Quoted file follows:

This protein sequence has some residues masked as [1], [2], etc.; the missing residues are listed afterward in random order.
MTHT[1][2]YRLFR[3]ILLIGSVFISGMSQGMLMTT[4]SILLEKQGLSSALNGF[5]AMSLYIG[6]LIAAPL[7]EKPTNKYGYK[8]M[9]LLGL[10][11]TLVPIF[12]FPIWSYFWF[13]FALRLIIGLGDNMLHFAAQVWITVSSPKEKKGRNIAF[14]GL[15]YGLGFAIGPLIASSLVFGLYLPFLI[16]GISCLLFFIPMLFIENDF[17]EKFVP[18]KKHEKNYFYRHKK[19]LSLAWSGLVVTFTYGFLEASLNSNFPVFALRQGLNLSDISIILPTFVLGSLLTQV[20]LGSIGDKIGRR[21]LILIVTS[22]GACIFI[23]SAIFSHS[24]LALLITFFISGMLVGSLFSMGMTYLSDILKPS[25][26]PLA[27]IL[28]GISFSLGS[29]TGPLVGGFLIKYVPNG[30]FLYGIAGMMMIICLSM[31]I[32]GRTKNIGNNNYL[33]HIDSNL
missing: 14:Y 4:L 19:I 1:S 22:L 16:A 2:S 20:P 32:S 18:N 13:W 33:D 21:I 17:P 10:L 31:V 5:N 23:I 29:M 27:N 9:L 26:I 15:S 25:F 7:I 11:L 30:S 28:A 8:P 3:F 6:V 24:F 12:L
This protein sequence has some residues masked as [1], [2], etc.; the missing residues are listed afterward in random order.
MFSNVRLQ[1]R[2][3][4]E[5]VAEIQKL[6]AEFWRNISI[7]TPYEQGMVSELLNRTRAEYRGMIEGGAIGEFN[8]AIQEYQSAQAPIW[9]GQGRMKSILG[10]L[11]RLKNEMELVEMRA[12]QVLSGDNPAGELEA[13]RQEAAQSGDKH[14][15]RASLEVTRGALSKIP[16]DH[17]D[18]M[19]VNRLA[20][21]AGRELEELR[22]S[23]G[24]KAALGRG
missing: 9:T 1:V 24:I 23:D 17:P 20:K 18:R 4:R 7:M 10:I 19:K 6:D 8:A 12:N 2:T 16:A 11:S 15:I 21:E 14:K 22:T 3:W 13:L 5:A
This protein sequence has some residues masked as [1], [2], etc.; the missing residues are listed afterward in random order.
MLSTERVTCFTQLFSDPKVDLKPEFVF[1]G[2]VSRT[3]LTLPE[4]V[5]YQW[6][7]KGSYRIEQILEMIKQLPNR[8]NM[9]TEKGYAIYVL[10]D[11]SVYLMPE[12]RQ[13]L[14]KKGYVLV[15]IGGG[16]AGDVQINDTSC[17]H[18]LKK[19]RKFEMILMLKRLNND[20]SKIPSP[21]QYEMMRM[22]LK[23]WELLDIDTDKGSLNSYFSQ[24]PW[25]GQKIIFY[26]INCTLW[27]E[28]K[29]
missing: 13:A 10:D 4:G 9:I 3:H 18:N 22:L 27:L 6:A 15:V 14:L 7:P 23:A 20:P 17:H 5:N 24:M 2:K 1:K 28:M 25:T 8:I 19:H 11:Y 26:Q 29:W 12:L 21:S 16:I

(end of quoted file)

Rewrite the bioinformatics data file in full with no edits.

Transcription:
This protein sequence has some residues masked as [1], [2], etc.; the missing residues are listed afterward in random order.
MTHT[1][2]YRLFR[3]ILLIGSVFISGMSQGMLMTT[4]SILLEKQGLSSALNGF[5]AMSLYIG[6]LIAAPL[7]EKPTNKYGYK[8]M[9]LLGL[10][11]TLVPIF[12]FPIWSYFWF[13]FALRLIIGLGDNMLHFAAQVWITVSSPKEKKGRNIAF[14]GL[15]YGLGFAIGPLIASSLVFGLYLPFLI[16]GISCLLFFIPMLFIENDF[17]EKFVP[18]KKHEKNYFYRHKK[19]LSLAWSGLVVTFTYGFLEASLNSNFPVFALRQGLNLSDISIILPTFVLGSLLTQV[20]LGSIGDKIGRR[21]LILIVTS[22]GACIFI[23]SAIFSHS[24]LALLITFFISGMLVGSLFSMGMTYLSDILKPS[25][26]PLA[27]IL[28]GISFSLGS[29]TGPLVGGFLIKYVPNG[30]FLYGIAGMMMIICLSM[31]I[32]GRTKNIGNNNYL[33]HIDSNL
missing: 14:Y 4:L 19:I 1:S 22:L 16:A 2:S 20:P 32:S 18:N 13:W 33:D 21:I 17:P 10:L 31:V 5:N 23:I 29:M 27:N 9:L 26:I 15:S 25:F 7:I 11:L 30:S 28:A 8:P 3:F 6:V 24:F 12:L
This protein sequence has some residues masked as [1], [2], etc.; the missing residues are listed afterward in random order.
MFSNVRLQ[1]R[2][3][4]E[5]VAEIQKL[6]AEFWRNISI[7]TPYEQGMVSELLNRTRAEYRGMIEGGAIGEFN[8]AIQEYQSAQAPIW[9]GQGRMKSILG[10]L[11]RLKNEMELVEMRA[12]QVLSGDNPAGELEA[13]RQEAAQSGDKH[14][15]RASLEVTRGALSKIP[16]DH[17]D[18]M[19]VNRLA[20][21]AGRELEELR[22]S[23]G[24]KAALGRG
missing: 9:T 1:V 24:I 23:D 17:P 20:K 18:R 4:R 7:M 10:I 19:K 6:D 8:A 12:N 2:T 16:A 11:S 15:I 21:E 14:K 22:T 3:W 13:L 5:A
This protein sequence has some residues masked as [1], [2], etc.; the missing residues are listed afterward in random order.
MLSTERVTCFTQLFSDPKVDLKPEFVF[1]G[2]VSRT[3]LTLPE[4]V[5]YQW[6][7]KGSYRIEQILEMIKQLPNR[8]NM[9]TEKGYAIYVL[10]D[11]SVYLMPE[12]RQ[13]L[14]KKGYVLV[15]IGGG[16]AGDVQINDTSC[17]H[18]LKK[19]RKFEMILMLKRLNND[20]SKIPSP[21]QYEMMRM[22]LK[23]WELLDIDTDKGSLNSYFSQ[24]PW[25]GQKIIFY[26]INCTLW[27]E[28]K[29]
missing: 13:A 10:D 4:G 9:I 3:H 18:N 22:L 27:L 6:A 15:V 14:L 7:P 23:A 20:P 17:H 5:N 24:M 2:K 1:K 28:M 25:T 8:I 19:H 11:Y 26:Q 29:W 12:L 21:S 16:I